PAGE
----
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Chronic peritoneal dialysis in children

Annabelle Chua, MD
Bradley A Warady, MD
Section Editor
Patrick Niaudet, MD
Deputy Editor
Melanie S Kim, MD


Chronic peritoneal dialysis (CPD) is the most common dialysis treatment modality used to treat pediatric patients with end-stage renal disease (ESRD), particularly in children less than five years of age [1-3]. CPD offers several advantages over hemodialysis (HD) that are beneficial for children; however, there are clinical settings in which CPD is contraindicated or may not be the best dialytic modality. In addition, although the principles of CPD are the same for pediatric and adult patients, there are aspects of CPD that are unique to children and infants, which need to be addressed to ensure the adequacy of dialysis and to reduce complications for the pediatric patient.

The various aspects of chronic peritoneal dialysis in children will be reviewed here. Overview of renal replacement therapy (RRT) in children and hemodialysis for children with chronic kidney disease are presented separately. (See "Overview of renal replacement therapy (RRT) for children with chronic kidney disease" and "Hemodialysis for children with chronic kidney disease".)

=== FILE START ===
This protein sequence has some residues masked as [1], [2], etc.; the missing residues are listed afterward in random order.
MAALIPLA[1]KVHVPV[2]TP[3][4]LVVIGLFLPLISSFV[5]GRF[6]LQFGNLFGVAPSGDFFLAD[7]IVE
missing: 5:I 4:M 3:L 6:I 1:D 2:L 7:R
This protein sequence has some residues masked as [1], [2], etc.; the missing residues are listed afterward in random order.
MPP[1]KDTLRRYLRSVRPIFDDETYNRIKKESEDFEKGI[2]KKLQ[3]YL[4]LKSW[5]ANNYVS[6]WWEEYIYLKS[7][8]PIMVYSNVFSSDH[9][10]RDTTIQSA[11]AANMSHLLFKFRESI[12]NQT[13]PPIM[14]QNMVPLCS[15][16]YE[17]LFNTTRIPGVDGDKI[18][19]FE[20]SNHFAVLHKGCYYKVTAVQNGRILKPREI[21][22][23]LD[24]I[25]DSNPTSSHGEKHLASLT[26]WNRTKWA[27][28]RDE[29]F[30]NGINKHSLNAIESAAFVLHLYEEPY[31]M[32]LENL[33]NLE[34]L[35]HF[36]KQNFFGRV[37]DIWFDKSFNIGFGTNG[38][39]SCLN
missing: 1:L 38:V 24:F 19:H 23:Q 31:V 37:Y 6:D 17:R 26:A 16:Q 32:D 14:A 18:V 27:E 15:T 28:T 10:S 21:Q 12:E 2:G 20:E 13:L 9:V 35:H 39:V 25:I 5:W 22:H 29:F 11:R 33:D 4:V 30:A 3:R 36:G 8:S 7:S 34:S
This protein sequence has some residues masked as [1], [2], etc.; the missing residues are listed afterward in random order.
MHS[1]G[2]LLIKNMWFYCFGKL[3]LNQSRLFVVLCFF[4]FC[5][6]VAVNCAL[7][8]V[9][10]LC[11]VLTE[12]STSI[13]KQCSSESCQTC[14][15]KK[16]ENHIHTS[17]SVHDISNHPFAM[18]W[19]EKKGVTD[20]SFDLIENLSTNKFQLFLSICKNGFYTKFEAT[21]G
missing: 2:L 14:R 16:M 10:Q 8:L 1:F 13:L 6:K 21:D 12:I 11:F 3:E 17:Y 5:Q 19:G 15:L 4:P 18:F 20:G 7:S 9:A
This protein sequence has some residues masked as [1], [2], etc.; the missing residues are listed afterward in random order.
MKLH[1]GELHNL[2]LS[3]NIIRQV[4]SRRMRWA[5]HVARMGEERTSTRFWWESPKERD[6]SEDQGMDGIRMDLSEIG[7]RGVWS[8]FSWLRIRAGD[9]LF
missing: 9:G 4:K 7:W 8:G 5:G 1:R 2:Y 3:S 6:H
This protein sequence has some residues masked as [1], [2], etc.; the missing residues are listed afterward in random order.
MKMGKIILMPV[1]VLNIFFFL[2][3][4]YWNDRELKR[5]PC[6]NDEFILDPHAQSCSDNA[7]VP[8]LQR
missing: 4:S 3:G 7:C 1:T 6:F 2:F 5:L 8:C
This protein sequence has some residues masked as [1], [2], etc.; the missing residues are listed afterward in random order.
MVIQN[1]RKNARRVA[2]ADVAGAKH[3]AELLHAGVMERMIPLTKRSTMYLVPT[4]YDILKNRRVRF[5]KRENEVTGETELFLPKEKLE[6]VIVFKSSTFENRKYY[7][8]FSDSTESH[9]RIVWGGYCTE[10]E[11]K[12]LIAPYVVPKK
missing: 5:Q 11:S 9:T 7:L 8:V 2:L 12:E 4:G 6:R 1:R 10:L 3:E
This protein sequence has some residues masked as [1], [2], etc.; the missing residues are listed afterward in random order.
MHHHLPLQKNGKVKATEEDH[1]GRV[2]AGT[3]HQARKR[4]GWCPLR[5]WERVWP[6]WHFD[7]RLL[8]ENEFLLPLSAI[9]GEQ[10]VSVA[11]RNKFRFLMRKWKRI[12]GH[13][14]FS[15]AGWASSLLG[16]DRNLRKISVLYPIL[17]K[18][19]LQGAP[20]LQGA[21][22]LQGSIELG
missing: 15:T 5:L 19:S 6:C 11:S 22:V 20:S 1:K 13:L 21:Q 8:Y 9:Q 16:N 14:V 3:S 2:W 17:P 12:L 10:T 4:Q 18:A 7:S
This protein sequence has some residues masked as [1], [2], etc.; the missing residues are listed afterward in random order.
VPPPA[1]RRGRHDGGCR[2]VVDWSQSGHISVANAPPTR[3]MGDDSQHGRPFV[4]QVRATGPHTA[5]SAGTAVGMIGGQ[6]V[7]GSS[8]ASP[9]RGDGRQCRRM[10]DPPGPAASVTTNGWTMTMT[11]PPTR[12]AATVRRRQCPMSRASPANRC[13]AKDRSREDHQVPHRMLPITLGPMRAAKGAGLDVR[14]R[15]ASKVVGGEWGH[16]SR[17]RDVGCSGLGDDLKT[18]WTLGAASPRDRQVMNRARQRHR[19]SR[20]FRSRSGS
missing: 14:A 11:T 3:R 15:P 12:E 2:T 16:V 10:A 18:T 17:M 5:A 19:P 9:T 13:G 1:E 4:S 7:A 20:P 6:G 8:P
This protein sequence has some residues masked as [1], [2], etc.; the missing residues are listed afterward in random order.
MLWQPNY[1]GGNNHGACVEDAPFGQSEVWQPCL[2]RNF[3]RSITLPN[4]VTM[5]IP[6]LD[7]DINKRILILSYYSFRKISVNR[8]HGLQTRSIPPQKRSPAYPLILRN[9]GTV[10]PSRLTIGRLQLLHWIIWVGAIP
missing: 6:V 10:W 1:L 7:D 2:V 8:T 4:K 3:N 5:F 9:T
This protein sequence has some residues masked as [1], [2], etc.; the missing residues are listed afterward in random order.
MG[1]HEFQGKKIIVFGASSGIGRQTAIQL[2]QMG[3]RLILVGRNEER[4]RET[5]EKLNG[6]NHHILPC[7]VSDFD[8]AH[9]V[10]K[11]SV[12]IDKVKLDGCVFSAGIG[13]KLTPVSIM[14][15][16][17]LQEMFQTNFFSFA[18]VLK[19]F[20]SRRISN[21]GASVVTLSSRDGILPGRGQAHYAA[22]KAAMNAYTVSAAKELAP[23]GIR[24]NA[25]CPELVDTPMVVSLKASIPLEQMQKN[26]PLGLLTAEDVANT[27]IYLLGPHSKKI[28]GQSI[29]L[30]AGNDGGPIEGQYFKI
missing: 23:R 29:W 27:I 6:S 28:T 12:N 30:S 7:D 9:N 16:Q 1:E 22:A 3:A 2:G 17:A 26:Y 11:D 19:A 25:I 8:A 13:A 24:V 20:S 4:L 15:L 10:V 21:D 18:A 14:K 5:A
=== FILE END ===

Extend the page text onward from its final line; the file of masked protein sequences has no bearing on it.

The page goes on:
The general mechanisms of the removal of solute and fluid during CPD are the same in the adult and pediatric patient and are also discussed separately. (See "Mechanisms of solute clearance and ultrafiltration in peritoneal dialysis".)


There have not been any comparative studies of peritoneal dialysis (PD) and hemodialysis (HD) outcomes in children with end-stage renal disease (ESRD) to suggest superiority of one procedure versus the other. While the majority of pediatric patients with ESRD who require dialysis can be managed with CPD, the choice of dialysis modality is most often based on patient and family preference, center philosophy, and availability of the desired modality.

The quality of life for both patient and family assumes great importance in the selection of home dialysis therapy as a result of the "burden of care" associated with this approach to ESRD management. As such, careful evaluation of the family's social, psychological, and economic background, ideally by a multiprofessional team including the family clinician and nephrologist, dialysis nurse, psychologist, and social worker, is mandatory if a fully informed decision regarding modality selection is to be made [4,5].

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Literature review current through: Nov 2017. | This topic last updated: Feb 23, 2016.
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